30/09/2013 08:52 BST | Updated 24/11/2013 05:12 GMT

Face the Facts on Dermal Fillers

Dermal fillers are becoming a hugely popular treatment here in the UK for those looking to fill lines and wrinkles. However, what worries me is the misleading and often incorrect information many people are given about dermal fillers.

I hear from many people who, although happy with the final results, were not consulted with correctly prior to the treatment. This can in turn lead to expectations not being met and some side effects being suffered that they were clueless about. This was emphasised in a recent survey by The Cosmetic Surgery Guide, which revealed 1 in 3 patients who had undergone injectable treatments like fillers and muscle relaxing injections (eg Botox) admitted they had no idea what product was used for their treatment- a worryingly high number.

Compared to many other cosmetic treatments, dermal fillers are extremely safe and do not carry the risks associated with invasive cosmetic surgery. However, as with many procedures, there can be side effects which must always be explained thoroughly to the patient before any procedure or treatment takes place.

One main side effect of dermal fillers, which is almost certain for anyone who has the treatment, is bruising. This occurs when the thin needle pierces the skin and injects the filling. The bruising happens because the healthy blood stream treats the wound- and the broken tissue is being repaired. It should only be very light bruising and it should only last up to 3 days.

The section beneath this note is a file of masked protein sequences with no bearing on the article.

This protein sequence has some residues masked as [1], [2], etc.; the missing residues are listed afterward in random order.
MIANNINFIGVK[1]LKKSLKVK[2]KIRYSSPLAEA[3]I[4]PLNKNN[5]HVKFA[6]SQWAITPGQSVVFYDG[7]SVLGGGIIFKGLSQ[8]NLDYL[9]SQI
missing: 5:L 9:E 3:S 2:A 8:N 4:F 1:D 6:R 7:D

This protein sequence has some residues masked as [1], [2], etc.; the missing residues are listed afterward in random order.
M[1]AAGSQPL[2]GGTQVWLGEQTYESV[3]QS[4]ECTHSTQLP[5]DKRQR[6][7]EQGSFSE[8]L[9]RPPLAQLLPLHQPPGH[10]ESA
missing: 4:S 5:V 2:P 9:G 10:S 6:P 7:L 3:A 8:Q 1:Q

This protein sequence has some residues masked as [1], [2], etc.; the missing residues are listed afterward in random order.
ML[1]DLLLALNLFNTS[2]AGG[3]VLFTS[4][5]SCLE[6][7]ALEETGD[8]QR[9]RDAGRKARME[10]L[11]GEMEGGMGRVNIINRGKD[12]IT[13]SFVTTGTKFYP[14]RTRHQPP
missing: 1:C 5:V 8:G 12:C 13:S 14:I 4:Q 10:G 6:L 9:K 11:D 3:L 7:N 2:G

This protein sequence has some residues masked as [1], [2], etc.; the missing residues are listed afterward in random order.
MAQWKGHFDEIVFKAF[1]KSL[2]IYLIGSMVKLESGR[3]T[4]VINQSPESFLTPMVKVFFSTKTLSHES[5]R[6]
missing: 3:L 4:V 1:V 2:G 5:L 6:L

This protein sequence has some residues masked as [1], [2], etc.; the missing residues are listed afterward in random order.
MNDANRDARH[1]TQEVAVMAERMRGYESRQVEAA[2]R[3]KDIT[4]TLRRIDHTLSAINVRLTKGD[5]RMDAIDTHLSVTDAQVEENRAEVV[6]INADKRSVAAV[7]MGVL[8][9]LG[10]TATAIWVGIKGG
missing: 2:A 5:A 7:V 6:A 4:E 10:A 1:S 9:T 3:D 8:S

Another consequence of fillers that can happen (but is very uncommon) is an allergic reaction to the specific type of filler used- or even to the needle itself. If this happens you will likely see some swelling and maybe redness around the area treated. This usually, again, only lasts a few days before disappearing. While this will not cause any lasting damage, and although rare, is something you should be warned about by your cosmetic nurse, doctor or surgeon.

The lasting effects of dermal fillers depend on the kind of filler used, the patient's skin and the skill of the practitioner performing the treatment. Patients should be reminded that dermal fillers are only temporary treatments but should last between 6 to 9 months. Once the skin's original natural collagen degrades it won't hold the filler under the skin any longer- which is why the treatment would need to be repeated in the future to maintain the look.

A fully qualified practitioner should always fully consult with a patient before agreeing to take care of the individual. Their present state of health and any known allergies have to be taken into consideration to ensure the correct type of filler is chosen.

Any concerns or worries you have should always be discussed before any dermal filler treatment starts, and finding an experienced practitioner will serve you well on your journey. You can find more information and impartial advice on injectables here.